1-laase. Louis 77. 92. 108, 176.
Haas. Patricia 104. 195.
Hackney. Mary Ellen 77. 84, 85. 93. 164.
1-lalstecl. Mildred 77. 94. 104, 183. I
Haltmeyer. Norman 77. 90. 91. 164.
1-langartner, Jerry 94, 195.
Harken, Dennis 110, 140, 146, 157, 195.
Harr, Robert 150, 153. 183.
Harrison. Robert 74, 82, 110. 128, 160, 165.
Harrison. Vililliam 80, 82. 110. 128, 150, 151
Haugen. Gerald 146. 195.
Hayes, Fredric 65, 80. 112, 140.
Heil, Virginia 94, 195. .
Heinzel. Howard 140. 195.
Heitmann. Judy 72, 104, 129, 131. 195.
Henschel. Jean 84. 132, 176.
Herman. Gus 72. 77. 83, 88, 112, 125. 165.
Hermeier. XVayne 77. 92, 176.
Hickerson. John 87. 91, 94, 108. 184.
Higashi. Dick 80. 110, 140, 154, 176.
Hoelting. Ruth 77. 85, 94, 176.
Hoelzer. Miriam. 72. 77. 94. 100. 180. 184.
Holderman. Eugene 72. 75. 196.
Hudson. John 128. 155. 156. 184.
Hundling. Charles 77. 91. 92. 94, 196.
Hurst. Donald 176.
lrvine. Katherine 196.
lrvine. Thomas 78. 110, 176.
Iverson, Gary 92. 94, 108, 196.
Jackson, Harold 140.
Jaeger, Leo 108, 176.
Jaenke. Roger 60, 184.
Janky, Betty 60. 73, 89, 102, 125, 165.
Janky. Donna 32, 89, 90, 196.
Janky, Harry 110, 165.
Jaspers, Alle 184.
Jay, Charlene 77, 79, 81. 82, 84. 176.
Jeamby, Evelyn 196.
Jenkins. Starling 156.
Jensen, Bill 110. 120, 140. 176.
Jerzyk. Leonard 126, 176.
Johannsen. Darlene 100, 119. 184.
Johnson. Gerald 75, 160, 165.
Johnson. Jim 86. 184.
Jones. Donna 58. 69, 75.77. 102, 116. 128. 196
Jones. Sally 76. 82. 85, 104.
Judge. Randall. 110. 184.
Kamm, Way'ne 72, 166.
Kaufman, James 112, 166.
Kelley. Bill 112.
Kelly, Delores 77, 85, 166.
Kempthorne, Gary 80, 112. 129. 146, 154, 156
Kiesau. Mary 79. 196.
Klein, Donald 80, 99, 106, 129. 140. 143.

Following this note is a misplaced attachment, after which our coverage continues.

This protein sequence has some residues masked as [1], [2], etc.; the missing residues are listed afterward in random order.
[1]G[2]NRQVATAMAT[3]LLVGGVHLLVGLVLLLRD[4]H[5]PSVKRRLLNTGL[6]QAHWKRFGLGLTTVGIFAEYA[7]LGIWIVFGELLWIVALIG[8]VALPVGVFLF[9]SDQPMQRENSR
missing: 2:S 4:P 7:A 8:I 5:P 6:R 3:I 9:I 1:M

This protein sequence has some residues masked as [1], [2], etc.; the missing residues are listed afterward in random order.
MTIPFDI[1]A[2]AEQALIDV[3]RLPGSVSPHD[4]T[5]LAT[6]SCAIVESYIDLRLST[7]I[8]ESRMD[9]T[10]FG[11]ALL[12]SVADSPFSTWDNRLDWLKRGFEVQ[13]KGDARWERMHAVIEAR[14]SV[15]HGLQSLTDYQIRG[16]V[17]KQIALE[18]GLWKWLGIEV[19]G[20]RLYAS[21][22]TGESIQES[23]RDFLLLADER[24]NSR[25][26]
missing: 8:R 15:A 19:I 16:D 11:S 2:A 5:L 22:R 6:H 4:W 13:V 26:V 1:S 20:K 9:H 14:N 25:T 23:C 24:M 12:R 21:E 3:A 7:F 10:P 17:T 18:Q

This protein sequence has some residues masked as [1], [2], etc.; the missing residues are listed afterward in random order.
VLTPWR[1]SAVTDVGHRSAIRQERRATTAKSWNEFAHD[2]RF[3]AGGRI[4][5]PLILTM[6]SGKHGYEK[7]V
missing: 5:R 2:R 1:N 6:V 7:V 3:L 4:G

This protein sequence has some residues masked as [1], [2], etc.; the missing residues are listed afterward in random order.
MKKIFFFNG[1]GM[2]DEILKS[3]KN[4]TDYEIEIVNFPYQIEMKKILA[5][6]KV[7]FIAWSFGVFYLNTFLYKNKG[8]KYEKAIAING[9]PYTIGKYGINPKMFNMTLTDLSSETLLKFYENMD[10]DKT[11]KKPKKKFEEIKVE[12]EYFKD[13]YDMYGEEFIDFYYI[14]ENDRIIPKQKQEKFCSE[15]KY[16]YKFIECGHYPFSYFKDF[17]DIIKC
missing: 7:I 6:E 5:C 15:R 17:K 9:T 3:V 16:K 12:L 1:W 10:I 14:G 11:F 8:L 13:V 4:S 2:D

Klink, Nancy 81. 104. 184.
Klopp, Mary 81, 82. 184.
Koerselman, Ellyn 94. 100, 196.
Kohler. Dale 140, 196.
Koogler. Shirley 79, 89, 94. 184.
Kruse, Roger 196.
Kruse. Sidney 196.
Kudron. John 77, 80, 112. 166.
Kuntz, Larry 184.
LaBarge. Richard 60. 73, 77. 94, 108, 176.
LaFrombois, Judith 69, 76. 85, 88, 94, 124.
Lamont. Laurence 197.
Langenberg, Marcia 90. 94, 104, 197.
Larson, Kent 77. 94. 108, 166.
Larson. Shirley 100. 166.
1-eC1ere, Harlan 77. 94, 185.
Lee. Robert 93. 197.
Leffingwell. Eugene 110, 197.
Lemmer. Ralph 185.
Leyer, Ingrid 77, 87, 185.
Lindaman. Arnold 76, 77, 94. 108, 173, 177.
Lindsay. NVilliam 146.
Lock. David 140. 146. 197.
Loney. Willard 197.
Lord. Robert 140, 197,
Luvaas. Richard 197.
McCullen. Donna 87. 104. 197.
McCullen. Kenneth 87, 185.
McCutcheon. Janet 77. 87. 91. 167.
Mclcarlin. 1-Iarold 75, 94.
McGregor, Brian 77.80. 99. 110. 140. 156.
McNabb, David 92. 94, 108. 167.
McNabb. Dolores 73. 85, 102, 128, 132. 167.
Madden. Steve 197.
Manning. Richard 75.
Manus. Lanita 77. 84. 94, 104. 167.
Maurits. Vifilliam 91. 94, 197.
Maxwell, Beverly 81, 102. 185.
Mecklenburg, Darrell 77. 108. 177.
Meester. Lorene 77. 81, 82. 102. 145. 185.
Mellor. Gladys. 79. 82. 100, 125. 145. 185.
Meriwether. Bruce 80, 132. 146, 185.
Meyer. Leland 94. 197.
Middents. Arlys 177.
Middents. Paul 110. 118. 133. 198.
Mihelic. Lydia 56. 88, 104. 198.
Miller. Earnest 77, 92, 185.
Miller. Paul 167.
Miller. William 77. 80. 108, 154. 156. 177.
Milner. Gloria 72, 79. 94. 167.
Mitchell. Paul 82. 110, 185.
Moats. Betsy, 84. 93, 94, 198.
Moats. Wilton. 110. 140. 177.
Mooty. Dale 198.